Table 1

Non-persistence to tamoxifen and AI therapy estimated from a meta-regression model comprising data from 17 studies, stratified for time and treatment and adjusted for data source

Treatment discontinuation

Tamoxifen

AI

% (95 % CI)

% (95 % CI)

At 1 year

13.6 (11.4–16.2)

11.7 (9.4–14.4)

At 2 year

22.1 (18.8–25.9)

16.6 (13.4–20.3)

At 3 year

32.1 (27.5–37.2)

22.3 (18.2–27.1)

At 4 year

37.7 (32.5–43.4)

26.7 (21.9–32.2)

At 5 year

47.1 (41.1–53.5)

31.3 (25.9–37.5)

Our meta-regression analysis illustrates the importance of considering data source in the assessment of persistence and adherence, as it constitutes the major source of variation between studies. We provide summary estimates of persistence and adherence, based on the available studies found in the review by Murphy et al. [1] and taking into account source of variation. These 5-year estimates, along with the comprehensive work of Murphy et al. on which they are based, can offer clinicians information that will help them monitor patients’ treatment.

Reply to: A meta-regression analysis of the available data on adherence to adjuvant hormonal therapy in breast cancer: summarizing the data for clinicians

Caitlin C. Murphy, L. Kay Bartholomew, Melissa Y. Carpentier, Shirley M. Bluethmann and Sally W. Vernon

Center for Health Promotion and Prevention Research, The University of Texas School of Public Health, 7000 Fannin, Ste. 2556B, Houston, TX 77030, USA

*Corresponding author: Caitlin C. Murphy

E-mail: caitlin.c.murphy@uth.tmc.edu

To the Editor,

We commend Huiart and colleagues for using the data from our systematic review to investigate the different sources of variability in studies that measure adherence and persistence to adjuvant hormonal therapy. The wide variation in reported prevalence from observational studies underscores potential differences in data collection and quality and highlights the need for better summary effect size estimates. In a meta-regression of 26 of the 29 studies included in our review [1], Huiart et al. provided effect size estimates of adherence to (79.6 % at year 1 to 68.3 % at year 5) and discontinuation of (13.6 % at year 1 to 40.9 % at year 5) adjuvant hormonal therapy among breast cancer survivors in clinical practice. Combined with the findings of our review, Huiart’s meta-regression provides additional evidence to support the conclusion that adherence and persistence to adjuvant hormonal therapy is suboptimal. This is especially concerning in light of recent findings from the ATLAS Trial [2] demonstrating that continuing tamoxifen for 10 years, rather than stopping at 5 years, provides an additional overall and disease-free survival benefit. High non-adherence rates may reduce the benefit of treatment observed in clinical trials when findings from trials are translated into clinical practice.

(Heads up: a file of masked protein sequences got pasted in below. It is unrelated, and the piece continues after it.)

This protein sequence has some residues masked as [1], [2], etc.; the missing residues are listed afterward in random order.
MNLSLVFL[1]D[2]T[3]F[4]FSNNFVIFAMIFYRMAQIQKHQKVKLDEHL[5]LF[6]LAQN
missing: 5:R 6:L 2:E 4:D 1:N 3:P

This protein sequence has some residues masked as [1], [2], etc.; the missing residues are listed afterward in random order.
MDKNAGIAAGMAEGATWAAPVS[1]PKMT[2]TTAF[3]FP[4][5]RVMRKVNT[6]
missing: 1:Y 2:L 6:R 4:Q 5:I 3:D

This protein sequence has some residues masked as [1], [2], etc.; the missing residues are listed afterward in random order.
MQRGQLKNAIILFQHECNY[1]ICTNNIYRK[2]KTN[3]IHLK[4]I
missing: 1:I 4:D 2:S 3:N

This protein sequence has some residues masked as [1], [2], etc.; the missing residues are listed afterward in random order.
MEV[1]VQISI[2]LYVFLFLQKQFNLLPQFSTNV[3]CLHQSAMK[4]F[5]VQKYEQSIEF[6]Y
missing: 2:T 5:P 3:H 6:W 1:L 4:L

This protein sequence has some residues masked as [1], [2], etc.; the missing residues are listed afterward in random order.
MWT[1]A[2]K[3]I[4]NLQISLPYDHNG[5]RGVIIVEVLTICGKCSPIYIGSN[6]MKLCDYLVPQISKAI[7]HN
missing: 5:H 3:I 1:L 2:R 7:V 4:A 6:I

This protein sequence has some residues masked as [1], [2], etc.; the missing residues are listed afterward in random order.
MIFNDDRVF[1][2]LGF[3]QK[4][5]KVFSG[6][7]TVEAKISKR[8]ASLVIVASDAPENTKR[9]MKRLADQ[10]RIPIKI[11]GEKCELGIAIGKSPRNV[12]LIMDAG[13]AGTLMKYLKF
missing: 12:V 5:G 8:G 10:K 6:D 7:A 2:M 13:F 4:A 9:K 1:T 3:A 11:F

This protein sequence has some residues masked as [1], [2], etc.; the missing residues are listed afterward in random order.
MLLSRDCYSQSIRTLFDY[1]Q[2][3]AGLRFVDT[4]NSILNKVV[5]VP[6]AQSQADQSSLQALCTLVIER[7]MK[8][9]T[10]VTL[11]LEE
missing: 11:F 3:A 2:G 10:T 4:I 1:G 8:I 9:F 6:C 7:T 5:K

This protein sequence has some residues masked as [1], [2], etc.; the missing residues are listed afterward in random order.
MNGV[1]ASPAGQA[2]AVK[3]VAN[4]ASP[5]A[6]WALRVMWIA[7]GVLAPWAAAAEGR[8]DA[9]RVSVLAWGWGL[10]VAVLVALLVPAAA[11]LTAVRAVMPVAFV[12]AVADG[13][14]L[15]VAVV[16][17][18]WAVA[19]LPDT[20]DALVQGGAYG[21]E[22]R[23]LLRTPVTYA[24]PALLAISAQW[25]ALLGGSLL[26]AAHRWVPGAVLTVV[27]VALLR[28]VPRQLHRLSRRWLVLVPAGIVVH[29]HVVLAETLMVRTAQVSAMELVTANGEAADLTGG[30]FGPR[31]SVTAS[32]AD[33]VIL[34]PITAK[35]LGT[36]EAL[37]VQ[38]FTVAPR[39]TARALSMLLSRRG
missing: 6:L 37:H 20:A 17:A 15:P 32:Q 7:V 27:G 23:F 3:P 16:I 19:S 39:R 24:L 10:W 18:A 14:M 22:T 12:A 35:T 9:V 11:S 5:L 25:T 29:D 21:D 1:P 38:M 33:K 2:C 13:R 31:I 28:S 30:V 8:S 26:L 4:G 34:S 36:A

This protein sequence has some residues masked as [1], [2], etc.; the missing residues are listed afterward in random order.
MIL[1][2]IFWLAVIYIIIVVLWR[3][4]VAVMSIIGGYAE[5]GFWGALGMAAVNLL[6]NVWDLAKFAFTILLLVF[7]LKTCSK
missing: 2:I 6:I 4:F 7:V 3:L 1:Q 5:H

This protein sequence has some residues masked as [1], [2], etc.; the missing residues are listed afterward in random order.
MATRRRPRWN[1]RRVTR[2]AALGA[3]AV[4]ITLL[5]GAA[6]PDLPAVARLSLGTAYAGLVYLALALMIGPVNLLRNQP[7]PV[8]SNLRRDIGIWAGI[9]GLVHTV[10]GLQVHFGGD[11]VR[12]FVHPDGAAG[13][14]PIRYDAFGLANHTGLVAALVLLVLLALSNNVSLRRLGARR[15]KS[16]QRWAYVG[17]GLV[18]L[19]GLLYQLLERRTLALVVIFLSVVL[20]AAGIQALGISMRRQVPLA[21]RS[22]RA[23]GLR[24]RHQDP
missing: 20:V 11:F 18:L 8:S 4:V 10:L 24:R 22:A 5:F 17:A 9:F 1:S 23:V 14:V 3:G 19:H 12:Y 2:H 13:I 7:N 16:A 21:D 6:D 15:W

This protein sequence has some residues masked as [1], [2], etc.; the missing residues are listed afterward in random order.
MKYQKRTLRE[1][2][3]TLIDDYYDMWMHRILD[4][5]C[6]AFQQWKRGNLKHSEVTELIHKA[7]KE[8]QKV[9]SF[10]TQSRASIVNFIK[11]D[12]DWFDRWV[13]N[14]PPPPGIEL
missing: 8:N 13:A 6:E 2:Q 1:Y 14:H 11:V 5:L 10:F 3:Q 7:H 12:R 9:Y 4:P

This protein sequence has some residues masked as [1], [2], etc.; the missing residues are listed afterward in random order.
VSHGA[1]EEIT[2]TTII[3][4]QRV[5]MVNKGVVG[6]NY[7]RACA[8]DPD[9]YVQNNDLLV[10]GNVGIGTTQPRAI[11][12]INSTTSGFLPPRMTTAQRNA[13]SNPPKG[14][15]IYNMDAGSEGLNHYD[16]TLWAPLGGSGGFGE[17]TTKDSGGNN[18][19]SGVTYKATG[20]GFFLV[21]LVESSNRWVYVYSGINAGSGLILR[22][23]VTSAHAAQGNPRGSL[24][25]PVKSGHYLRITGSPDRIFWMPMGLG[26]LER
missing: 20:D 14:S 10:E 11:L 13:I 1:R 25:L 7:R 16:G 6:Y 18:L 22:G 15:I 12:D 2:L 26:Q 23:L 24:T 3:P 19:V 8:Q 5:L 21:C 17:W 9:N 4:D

Many studies have identified sociodemographic and treatment-related factors that may affect adherence, but, as we emphasize in our review, we still lack information on modifiable determinants of treatment adherence. Thus, a critical research need is to identify modifiable determinants that influence adherence to develop interventions to improve it. Limited research suggests that lower perceived benefit of treatment, perception of less than optimal role in the treatment-decision making process, and low social and/or material support are associated with non-adherence to tamoxifen [36]. Identifying and targeting such factors may ultimately promote treatment adherence, and thereby reduce breast cancer recurrence and mortality among the growing population of survivors.

Acknowledgments

We are indebted to Arianne Dorval for proofreading the English manuscript.

Conflict of interest

None.

Copyright information

© Springer Science+Business Media New York 2013